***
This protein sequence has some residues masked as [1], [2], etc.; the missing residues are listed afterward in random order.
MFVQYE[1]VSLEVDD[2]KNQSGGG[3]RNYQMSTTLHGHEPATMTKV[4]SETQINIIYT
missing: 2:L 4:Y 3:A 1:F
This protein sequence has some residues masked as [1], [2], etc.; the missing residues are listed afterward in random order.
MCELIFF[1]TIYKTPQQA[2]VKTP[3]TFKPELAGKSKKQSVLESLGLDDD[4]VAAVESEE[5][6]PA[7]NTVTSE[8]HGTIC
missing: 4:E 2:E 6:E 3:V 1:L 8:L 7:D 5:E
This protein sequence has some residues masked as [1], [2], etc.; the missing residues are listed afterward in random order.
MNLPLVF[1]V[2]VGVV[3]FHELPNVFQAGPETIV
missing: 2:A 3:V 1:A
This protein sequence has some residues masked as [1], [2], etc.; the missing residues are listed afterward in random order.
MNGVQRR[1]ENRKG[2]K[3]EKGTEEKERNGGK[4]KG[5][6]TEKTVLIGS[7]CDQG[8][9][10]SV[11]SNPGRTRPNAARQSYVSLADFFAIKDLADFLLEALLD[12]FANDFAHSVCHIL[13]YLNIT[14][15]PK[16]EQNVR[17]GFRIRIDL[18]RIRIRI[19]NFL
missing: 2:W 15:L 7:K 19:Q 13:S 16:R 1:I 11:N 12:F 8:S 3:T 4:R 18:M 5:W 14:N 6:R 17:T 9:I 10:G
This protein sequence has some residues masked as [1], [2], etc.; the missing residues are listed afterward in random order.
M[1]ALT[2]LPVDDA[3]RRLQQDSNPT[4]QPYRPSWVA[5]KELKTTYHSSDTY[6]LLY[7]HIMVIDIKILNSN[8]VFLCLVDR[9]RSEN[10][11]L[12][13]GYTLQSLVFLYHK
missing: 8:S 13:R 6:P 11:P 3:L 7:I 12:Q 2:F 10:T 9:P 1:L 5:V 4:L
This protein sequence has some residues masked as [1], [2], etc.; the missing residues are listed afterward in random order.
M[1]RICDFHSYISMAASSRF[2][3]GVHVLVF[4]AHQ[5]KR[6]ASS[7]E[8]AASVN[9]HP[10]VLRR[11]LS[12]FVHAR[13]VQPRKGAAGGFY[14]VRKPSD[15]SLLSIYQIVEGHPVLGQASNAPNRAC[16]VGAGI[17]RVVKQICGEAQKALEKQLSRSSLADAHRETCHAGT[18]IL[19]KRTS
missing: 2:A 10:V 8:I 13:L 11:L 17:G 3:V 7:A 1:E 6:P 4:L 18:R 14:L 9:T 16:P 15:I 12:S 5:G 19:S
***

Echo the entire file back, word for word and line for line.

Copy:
This protein sequence has some residues masked as [1], [2], etc.; the missing residues are listed afterward in random order.
MFVQYE[1]VSLEVDD[2]KNQSGGG[3]RNYQMSTTLHGHEPATMTKV[4]SETQINIIYT
missing: 2:L 4:Y 3:A 1:F
This protein sequence has some residues masked as [1], [2], etc.; the missing residues are listed afterward in random order.
MCELIFF[1]TIYKTPQQA[2]VKTP[3]TFKPELAGKSKKQSVLESLGLDDD[4]VAAVESEE[5][6]PA[7]NTVTSE[8]HGTIC
missing: 4:E 2:E 6:E 3:V 1:L 8:L 7:D 5:E
This protein sequence has some residues masked as [1], [2], etc.; the missing residues are listed afterward in random order.
MNLPLVF[1]V[2]VGVV[3]FHELPNVFQAGPETIV
missing: 2:A 3:V 1:A
This protein sequence has some residues masked as [1], [2], etc.; the missing residues are listed afterward in random order.
MNGVQRR[1]ENRKG[2]K[3]EKGTEEKERNGGK[4]KG[5][6]TEKTVLIGS[7]CDQG[8][9][10]SV[11]SNPGRTRPNAARQSYVSLADFFAIKDLADFLLEALLD[12]FANDFAHSVCHIL[13]YLNIT[14][15]PK[16]EQNVR[17]GFRIRIDL[18]RIRIRI[19]NFL
missing: 2:W 15:L 7:K 19:Q 13:S 16:R 1:I 11:N 12:F 8:S 3:T 4:R 18:M 5:W 14:N 6:R 17:T 9:I 10:G
This protein sequence has some residues masked as [1], [2], etc.; the missing residues are listed afterward in random order.
M[1]ALT[2]LPVDDA[3]RRLQQDSNPT[4]QPYRPSWVA[5]KELKTTYHSSDTY[6]LLY[7]HIMVIDIKILNSN[8]VFLCLVDR[9]RSEN[10][11]L[12][13]GYTLQSLVFLYHK
missing: 8:S 13:R 6:P 11:P 3:L 7:I 12:Q 2:F 10:T 9:P 1:L 5:V 4:L
This protein sequence has some residues masked as [1], [2], etc.; the missing residues are listed afterward in random order.
M[1]RICDFHSYISMAASSRF[2][3]GVHVLVF[4]AHQ[5]KR[6]ASS[7]E[8]AASVN[9]HP[10]VLRR[11]LS[12]FVHAR[13]VQPRKGAAGGFY[14]VRKPSD[15]SLLSIYQIVEGHPVLGQASNAPNRAC[16]VGAGI[17]RVVKQICGEAQKALEKQLSRSSLADAHRETCHAGT[18]IL[19]KRTS
missing: 2:A 10:V 8:I 13:L 11:L 17:G 3:V 7:A 1:E 6:P 4:L 18:R 14:L 9:T 16:P 15:I 12:S 5:G 19:S